Backyard Composting

— Written By

Woman moving composting materials with pitchfork

(Taken from the NC State Extension Publication “Backyard Composting of Yard, Garden, and Food Discards”)

 What is Composting?

Composting is the controlled decomposition of organic materials into a soil-like substance called compost. Home composting is an easy and economical way for individuals to convert their organic waste into a soil amendment that they can use to mulch landscaping, enhance plant growth, enrich topsoil, and provide other benefits to plants and soil.

What can go into Compost?

Organic materials that can be composted are commonly characterized as “browns” and “greens.” Browns are sugar-rich carbon sources (carbonaceous) that provide energy to microorganisms, absorb excess moisture, and provide structure to your pile. Browns include dead fallen leaves, newspaper, straw, sawdust, napkins, cardboard, twigs, hay, dryer lint, and bark. Greens are protein-rich nitrogen sources (nitrogenous) that provide moisture to microorganisms. Greens include grass clippings, vegetables and fruit, coffee grounds, tea leaves, livestock manures, and alfalfa.

Some materials may pose a health hazard or create a nuisance and therefore should not be used to make compost. Some of these products might include:

  • Dog or cat feces, litter, or dirty diapers (may contain parasites and pathogens)
  • Meat, fish, bones, fats, grease, lard, oils, eggs, or dairy products, such as butter, milk, yogurt, and sour cream (may create odors, attract rodents and flies)
  • Diseased or insect-infested plants (diseases and insects may survive and be transferred to other plants)
  • Weeds that have gone to seed and weeds with invasive roots, such as alligatorweed or bermudagrass

Compost Construction

Set up your compost pile or bin in a convenient location and place it in a shaded area within reach of a garden hose. The location should be a flat, open space that is protected from flooding or runoff to surface waters or wells. Keep the areas in front of and above the pile or bin clear so you can work without difficulty.

You do not need to use a bin to compost. Some choose to use a bin to keep the pile neat, help retain heat and moisture, or because they live in a neighborhood where a bin would be more appropriate than an open pile. For more information on bin construction visit the Extension Gardener Handbook.

Build your compost pile three to five feet high and at least three feet in diameter so it can become self-insulating to retain heat. Add four or five inches of carbonaceous materials (browns), then two or three inches of nitrogenous materials (greens), and keep alternating the layers. Another method is to thoroughly mix up browns and greens during loading. Be sure to thoroughly water each layer to ensure even moisture distribution. Toss in a handful of soil on each layer to introduce more microorganisms. Top the pile with four or five inches of carbonaceous materials to prevent flies and other pests and provide a filter for odors.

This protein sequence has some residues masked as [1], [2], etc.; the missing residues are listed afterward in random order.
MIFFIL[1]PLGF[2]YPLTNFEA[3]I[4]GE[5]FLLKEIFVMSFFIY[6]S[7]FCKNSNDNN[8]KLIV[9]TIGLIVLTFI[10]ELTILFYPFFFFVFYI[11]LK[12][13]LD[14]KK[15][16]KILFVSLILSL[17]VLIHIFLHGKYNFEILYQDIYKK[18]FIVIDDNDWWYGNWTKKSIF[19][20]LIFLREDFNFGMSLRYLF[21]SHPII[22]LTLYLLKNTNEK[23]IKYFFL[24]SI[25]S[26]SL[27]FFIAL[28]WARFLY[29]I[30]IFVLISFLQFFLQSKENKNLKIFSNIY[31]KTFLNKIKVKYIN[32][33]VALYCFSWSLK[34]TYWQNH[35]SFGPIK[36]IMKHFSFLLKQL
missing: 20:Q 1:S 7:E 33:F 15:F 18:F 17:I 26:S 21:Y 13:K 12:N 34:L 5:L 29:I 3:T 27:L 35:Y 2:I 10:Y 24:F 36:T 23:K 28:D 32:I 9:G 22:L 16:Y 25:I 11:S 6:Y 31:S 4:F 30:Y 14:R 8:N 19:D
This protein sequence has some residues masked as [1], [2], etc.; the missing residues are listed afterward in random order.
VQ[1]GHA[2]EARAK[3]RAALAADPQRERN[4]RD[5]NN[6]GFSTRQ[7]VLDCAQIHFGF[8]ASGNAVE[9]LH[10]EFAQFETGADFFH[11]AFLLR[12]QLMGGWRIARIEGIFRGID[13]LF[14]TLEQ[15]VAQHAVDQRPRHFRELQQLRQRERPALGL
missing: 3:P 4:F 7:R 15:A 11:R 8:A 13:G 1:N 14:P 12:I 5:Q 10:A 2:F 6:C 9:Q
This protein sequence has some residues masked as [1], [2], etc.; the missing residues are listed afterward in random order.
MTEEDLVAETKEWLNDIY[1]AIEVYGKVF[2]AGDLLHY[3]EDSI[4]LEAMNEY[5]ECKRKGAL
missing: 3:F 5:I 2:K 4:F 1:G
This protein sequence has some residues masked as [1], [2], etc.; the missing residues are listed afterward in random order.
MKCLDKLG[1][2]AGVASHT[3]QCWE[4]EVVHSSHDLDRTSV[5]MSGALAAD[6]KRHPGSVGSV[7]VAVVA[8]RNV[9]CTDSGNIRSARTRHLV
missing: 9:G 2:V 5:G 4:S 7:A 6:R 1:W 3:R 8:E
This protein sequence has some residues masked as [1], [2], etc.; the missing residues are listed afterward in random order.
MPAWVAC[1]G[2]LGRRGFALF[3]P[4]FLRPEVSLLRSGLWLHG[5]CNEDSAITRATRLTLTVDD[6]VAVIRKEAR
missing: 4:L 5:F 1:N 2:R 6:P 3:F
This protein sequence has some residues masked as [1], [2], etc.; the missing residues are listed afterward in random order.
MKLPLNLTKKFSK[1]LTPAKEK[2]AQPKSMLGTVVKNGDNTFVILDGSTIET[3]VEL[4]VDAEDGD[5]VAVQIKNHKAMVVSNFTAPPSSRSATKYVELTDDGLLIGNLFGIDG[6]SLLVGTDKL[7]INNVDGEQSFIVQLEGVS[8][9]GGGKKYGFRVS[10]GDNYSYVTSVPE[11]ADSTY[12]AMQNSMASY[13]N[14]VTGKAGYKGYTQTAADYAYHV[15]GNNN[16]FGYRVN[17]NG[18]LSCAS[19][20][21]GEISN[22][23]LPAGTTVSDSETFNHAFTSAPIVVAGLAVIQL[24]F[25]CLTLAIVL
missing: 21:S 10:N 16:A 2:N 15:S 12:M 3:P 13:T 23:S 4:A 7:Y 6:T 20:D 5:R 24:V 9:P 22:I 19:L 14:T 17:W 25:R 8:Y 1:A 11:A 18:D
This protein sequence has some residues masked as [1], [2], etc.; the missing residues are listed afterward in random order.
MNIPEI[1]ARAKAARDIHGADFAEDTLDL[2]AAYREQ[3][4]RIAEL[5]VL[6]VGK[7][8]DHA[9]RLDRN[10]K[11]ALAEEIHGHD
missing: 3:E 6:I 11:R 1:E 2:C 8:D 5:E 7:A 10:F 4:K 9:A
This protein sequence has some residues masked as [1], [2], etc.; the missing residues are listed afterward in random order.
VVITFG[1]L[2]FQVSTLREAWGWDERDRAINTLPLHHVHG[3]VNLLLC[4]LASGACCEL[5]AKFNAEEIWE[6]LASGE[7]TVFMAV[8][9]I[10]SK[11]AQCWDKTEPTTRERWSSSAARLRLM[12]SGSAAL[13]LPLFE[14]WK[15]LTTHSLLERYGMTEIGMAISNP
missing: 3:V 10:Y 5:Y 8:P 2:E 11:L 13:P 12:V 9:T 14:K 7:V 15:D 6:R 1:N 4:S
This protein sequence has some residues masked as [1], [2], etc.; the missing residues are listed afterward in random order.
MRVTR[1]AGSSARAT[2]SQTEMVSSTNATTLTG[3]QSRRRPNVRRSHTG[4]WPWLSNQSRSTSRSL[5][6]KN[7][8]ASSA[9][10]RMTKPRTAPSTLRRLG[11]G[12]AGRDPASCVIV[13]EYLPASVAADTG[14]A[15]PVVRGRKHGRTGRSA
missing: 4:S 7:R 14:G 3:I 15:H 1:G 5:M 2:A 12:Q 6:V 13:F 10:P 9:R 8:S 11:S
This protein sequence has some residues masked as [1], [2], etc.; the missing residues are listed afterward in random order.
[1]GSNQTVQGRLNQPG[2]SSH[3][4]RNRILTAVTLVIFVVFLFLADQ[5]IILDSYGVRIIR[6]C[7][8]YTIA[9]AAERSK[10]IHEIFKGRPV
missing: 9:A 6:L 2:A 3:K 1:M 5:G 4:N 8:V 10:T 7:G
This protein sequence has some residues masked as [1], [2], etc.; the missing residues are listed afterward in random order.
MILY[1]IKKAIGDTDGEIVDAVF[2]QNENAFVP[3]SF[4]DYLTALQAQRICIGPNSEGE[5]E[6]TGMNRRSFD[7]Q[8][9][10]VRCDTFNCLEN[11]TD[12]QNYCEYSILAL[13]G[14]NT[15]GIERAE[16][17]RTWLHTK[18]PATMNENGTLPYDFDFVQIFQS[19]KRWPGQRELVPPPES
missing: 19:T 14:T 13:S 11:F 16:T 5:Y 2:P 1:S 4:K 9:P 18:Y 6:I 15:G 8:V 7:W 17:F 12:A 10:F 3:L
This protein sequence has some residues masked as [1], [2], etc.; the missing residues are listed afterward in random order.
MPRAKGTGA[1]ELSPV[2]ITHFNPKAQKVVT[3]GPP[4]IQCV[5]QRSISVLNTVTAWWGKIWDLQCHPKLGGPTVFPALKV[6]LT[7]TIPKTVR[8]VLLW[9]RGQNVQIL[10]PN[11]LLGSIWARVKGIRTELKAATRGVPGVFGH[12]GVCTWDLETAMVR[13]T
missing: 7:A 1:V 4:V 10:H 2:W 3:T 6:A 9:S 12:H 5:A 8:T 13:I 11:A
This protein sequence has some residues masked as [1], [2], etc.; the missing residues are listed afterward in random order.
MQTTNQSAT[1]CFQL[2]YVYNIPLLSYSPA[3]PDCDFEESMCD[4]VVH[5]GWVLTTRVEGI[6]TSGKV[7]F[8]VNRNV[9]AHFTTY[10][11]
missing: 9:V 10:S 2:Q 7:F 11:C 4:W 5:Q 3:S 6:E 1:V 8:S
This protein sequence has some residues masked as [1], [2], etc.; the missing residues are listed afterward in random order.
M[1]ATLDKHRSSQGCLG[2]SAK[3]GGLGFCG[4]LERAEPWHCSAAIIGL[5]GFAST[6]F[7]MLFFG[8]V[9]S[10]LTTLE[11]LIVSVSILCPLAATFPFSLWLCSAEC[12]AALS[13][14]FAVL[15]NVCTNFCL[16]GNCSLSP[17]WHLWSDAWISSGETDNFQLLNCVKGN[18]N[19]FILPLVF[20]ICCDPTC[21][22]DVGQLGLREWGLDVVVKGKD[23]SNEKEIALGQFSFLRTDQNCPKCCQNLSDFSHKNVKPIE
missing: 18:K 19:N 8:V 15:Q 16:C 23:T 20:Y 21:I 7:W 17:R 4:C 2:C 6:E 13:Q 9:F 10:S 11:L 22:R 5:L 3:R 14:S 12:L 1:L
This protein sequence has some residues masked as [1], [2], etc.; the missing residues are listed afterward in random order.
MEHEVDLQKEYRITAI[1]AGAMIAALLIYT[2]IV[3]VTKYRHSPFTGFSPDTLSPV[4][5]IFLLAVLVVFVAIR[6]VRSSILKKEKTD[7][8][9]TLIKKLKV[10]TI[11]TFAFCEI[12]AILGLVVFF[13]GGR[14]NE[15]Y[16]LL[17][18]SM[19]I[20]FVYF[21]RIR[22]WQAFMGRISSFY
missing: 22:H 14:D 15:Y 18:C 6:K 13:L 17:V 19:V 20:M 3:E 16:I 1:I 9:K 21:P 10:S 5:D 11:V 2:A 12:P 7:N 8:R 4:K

For a simple compost recipe, combine leaves, grass, food scraps, and coffee grounds at a 2-to-1 ratio mixture of browns and greens. To help get your compost pile hot, dust small amounts of one or more of the following (in meal form) on top of your greens: alfalfa, bone, hoof, soybean, canola, cottonseed, or blood. Adding a mixture of water and molasses, sugar, syrups, or flat soft drinks also helps to activate your compost pile.

Compost Maintenance

Compost piles produce heat as microorganisms feed on waste. Pile temperatures must exceed 131°F to kill most pathogens harmful to humans and pets, and they must surpass 145°F to destroy most weed seeds. A pile temperature that climbs to 160˚F, however, can kill decomposers and slow the composting process. Temperatures will be hottest in the center of the pile, and they will be cooler on the outer edges. If the pile does not heat adequately, it may be too small, there may not be enough oxygen or nitrogen, or it may be too dry or too wet. Turn the pile when the center begins to feel cool to the touch. Turning the pile helps revive the heating process by introducing oxygen and undecomposed material into the center.

When heating ceases, cover the pile with a fabric weed barrier and let it cure for six to twelve weeks. During that time, mist the compost to keep it slightly damp and poke it occasionally to let air in. Compost is basically ready to use when you cannot recognize the original materials, the pile temperature is less than 10 degrees warmer than ambient, it is dark brown or black, and it smells earthy (not like ammonia or rotten eggs). To make sure the compost is fully mature and stable, test it on radish seeds to make sure it does not prevent germination or damage the plants.

Compost Uses

Potted plants, garden and field crops, lawns, shrubs, and trees can benefit from compost. In clay soils, compost improves aeration and drainage, and makes it easier to work with hand tools. In sandy soils, compost increases water-holding capacity and increases soil aggregation. Compost may suppress some plant diseases and pests, and it encourages healthy root systems. Although compost contains macro- and micronutrients, it is often not enough to supply all plants’ needs. Thus, you should have your lawn and garden soils tested and fertilize accordingly. For information on soil testing, you can visit the North Carolina Department of Agriculture & Consumer Services Agronomic Services or you can contact Daniel Simpson at the N.C. Cooperative Extension of Pamlico County office at 252-745-4121 or daniel_simpson@ncsu.edu.